Participating in gravity simply means that the wave equation of your particle is engaging electromagnetically with the wave equation of nearby particles. The degree of engagement falls off as radius squared.
Let’s apply our new knowledge!
A photon is both a wave and a particle. Therefore every photon is participating in gravity. Every photon has a mass, although incredibly small and close to zero, especially a cold photon near absolutel zero Kelvin. Imagine two isolated stars orbiting their binary center of mass in a large bubble of 2.7 K spacetime gas. The path from star to star that carries gravitational waves, photons, and neutrinos is slightly warmer than the surrounding spacetime gas and is also aligned with the force of gravity. There are two reasons. First, the energy flow from each star’s particles wave equation makes a temperature ridge between the stars. Second, the photon and neutrino energy emitted by each star also makes a temperature ridge between the stars. Expressed mathematically, for every circle of radius R from either star, the peak temperature of the superfluid will be on a path between the stars. This path is not a straight line path because the stars are orbiting their center of mass of the binary system and the speed of light causes the waves and particles to take some time to reach the other star.
Is it a coincidence that there is a warm and curvy temperature bridge of spacetime gas between the stars? No! Gravitational attraction (convection) occurs because it takes less energy for the matter-energy of a star to interact with the warmer spacetime in the bridge. Matter-energy generally seeks the warmest path through spacetime (convection). Therefore the spacetime gas temperature and its gradient implements gravity, and this is a clue that will help resolve open problems in physics and cosmology.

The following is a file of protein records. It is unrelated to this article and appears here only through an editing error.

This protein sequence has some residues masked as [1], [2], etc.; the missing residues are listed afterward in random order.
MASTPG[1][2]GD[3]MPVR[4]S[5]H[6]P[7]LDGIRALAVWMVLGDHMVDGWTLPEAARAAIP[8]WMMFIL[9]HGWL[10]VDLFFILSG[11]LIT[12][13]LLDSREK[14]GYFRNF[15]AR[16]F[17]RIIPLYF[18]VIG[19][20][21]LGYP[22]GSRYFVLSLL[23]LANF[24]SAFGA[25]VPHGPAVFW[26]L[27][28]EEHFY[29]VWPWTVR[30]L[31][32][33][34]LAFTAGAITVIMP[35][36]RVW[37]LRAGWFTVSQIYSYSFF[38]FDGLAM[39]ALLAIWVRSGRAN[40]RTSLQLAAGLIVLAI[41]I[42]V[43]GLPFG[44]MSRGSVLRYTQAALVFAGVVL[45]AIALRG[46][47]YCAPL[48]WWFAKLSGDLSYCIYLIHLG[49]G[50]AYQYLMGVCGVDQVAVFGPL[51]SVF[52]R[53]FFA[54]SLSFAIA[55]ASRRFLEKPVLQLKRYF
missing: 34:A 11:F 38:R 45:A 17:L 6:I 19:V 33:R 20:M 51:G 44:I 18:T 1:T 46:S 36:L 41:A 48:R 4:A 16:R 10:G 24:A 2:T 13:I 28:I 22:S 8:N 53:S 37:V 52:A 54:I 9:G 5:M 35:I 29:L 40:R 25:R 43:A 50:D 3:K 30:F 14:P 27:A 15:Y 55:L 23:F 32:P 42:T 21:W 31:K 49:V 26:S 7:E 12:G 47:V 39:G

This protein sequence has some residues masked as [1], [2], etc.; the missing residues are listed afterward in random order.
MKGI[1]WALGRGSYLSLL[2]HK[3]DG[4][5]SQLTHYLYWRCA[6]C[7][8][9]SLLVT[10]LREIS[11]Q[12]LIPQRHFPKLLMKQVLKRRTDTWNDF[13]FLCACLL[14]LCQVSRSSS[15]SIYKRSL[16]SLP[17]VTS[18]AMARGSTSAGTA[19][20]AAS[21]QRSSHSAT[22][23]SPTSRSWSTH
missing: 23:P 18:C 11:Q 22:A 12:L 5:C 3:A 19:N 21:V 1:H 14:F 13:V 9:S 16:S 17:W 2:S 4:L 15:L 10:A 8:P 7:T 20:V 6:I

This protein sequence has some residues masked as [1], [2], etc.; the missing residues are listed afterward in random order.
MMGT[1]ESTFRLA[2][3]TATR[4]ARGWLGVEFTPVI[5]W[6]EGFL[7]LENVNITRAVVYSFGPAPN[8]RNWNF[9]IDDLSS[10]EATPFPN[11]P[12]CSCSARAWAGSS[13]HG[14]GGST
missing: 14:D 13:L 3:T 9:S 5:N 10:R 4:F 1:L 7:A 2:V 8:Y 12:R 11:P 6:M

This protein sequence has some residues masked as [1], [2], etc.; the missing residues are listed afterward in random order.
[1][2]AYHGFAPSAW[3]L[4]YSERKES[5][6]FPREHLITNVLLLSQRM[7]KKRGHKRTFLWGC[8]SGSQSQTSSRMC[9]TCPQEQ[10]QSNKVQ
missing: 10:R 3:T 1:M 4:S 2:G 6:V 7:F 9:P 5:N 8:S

Here is a simpler way to think about gravity. All particles have a “mass” and are participating in gravity to some extent. Even the very cold particles of the spacetime gas are interacting with their neighbors and transmitting a lossless energy wave. Every photon and neutrino interacts with nearby spacetime particles momentarily. Matter-energy particles by definition exchange energy with all other matter-energy particles. Modeling gravity as centralized point masses misses this incredibly rich dynamic that causes the temperature of spacetime particles to vary according to all impinging waves. Has this been taken into account in the search for dark matter and dark energy? No, because current GR-QM era physics and cosmology do not understand nature.
We’ve covered the more typical case we observe, which is gravitation of warm matter-energy through relatively cool spacetime. Things get even more interesting when we start thinking about situations when spacetime is really hot and getting hotter. What happens near a dense object where spacetime is hot? How does matter-energy at a variety of temperatures and compositions interact with hot spacetime or a black hole? Can you imagine?
p.s. One of the discarded ideas in science is that of Superfluid Vacuum Theory (SVT). I haven’t yet studied SVT, but I found the abstract of this 1975 paper fascinating and aligned with NPQG.
J Mark Morris : San Diego : California : October 23, 2019 : v1